Local 336 has 2,000 members. Formerly Springfield Local Carpenters Union 108; in December 2017, 108 was incorporated with 107 and 475, and became Carpenters Local 336 — covering all of western and central Massachusetts, west of Framingham. Currently the number of women working in the trades is less than three percent nationally. For Local 336, 2.5 percent of its members are women.
Several of them were on hand recently for a standing room only talk entitled “Equity in Construction” at Williams College in Williamstown, MA. Over 200 students crowded into Mission Dining Hall to listen to the Union’s pioneering tradeswomen who have persevered despite barriers (preconceived or subconscious) of sex and color to earn a living within the trades.
Plainfield’s Lily Thompson, Westfield’s Julie Boucher, Springfield’s Tyeka Robinson, Northampton’s Theresa Copeland and event organizer Lisa Clauson of Carpenters Labor Management Program/ NERCC were panel speakers.
“Carpentry is a viable field. If you can carry your four year old in his dead sleep to his bed at night you can carry a 4 by 4,” said Thompson.
After graduating from the carpentry program at Franklin County Technical School (FCTS) in 2002, Thompson was employed by an innovative company, Ingenuity Wood. “Then they went under. I had relatives — all in the union. They said, ‘Hey, try this’,” so she joined 108. In 2017, she was elected 108’s Steward of the Year.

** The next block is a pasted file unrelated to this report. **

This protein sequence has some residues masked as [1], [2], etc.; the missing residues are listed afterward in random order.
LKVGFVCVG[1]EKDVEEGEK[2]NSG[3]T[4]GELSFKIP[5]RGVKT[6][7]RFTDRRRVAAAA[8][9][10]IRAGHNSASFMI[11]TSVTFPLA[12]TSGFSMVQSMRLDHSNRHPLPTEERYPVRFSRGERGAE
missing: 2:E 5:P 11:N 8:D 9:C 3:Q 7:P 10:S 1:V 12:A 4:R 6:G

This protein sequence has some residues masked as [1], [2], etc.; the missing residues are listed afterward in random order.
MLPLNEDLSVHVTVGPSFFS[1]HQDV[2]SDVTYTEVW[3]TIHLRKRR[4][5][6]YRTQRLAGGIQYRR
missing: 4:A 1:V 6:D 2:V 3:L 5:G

After 15 years in the trades, Thompson is the only woman she knows of who returned after having two children — now six and four. “I took a ten month layoff to have my first kid,” she said. “We are out to make it work.” Currently she does drywall construction for Professional Drywall Corporation (PDC) at UMass’s Isenberg School of Management, installing and framing soffits.
“My daughter says I get up in the middle of the night to go to work. Dad can fix anything and Mom can build anything.” When Thompson joined the union, “Not only was I the only woman carpenter on the jobsite, I was the only one in the state.”
Standing a little over 5’1”,“I’m a little pipsqueak. I spend a lot of time in small spaces. That can be a strength for women carpenters,” said Thompson.
“I’m making really good money. For 15 years, there was never more than one woman in the union with me.”
Boucher shared, “I wanted to be a carpenter since I was a little girl.” After graduating from Smith Vocational’s carpentry program, she went to jobsites seeking work. “No one would hire me. I went into the military to be a carpenter too — that didn’t work out.” Joining the union opened “so many doors, so many opportunities. I don’t have a Bachelor’s Degree but I’ve had so many opportunities to do things. I can’t say enough about how thankful I am.” She’s now a proud homeowner.
“I wasn’t even thinking about carpentry,” said six-year carpenter Robinson. “I was on the party bus” when it passed the union building and someone mentioned she could join. “Thank God I went on that party bus.” She has since bought a house for herself and her nine-year old son. “When my son says, ‘I’m going to be a carpenter,’ I say, ‘Son, be an architect’.” When her son said, “‘Mom, you built a hospital,’ I said, ‘Yeah. Architects draw it and we build it’.”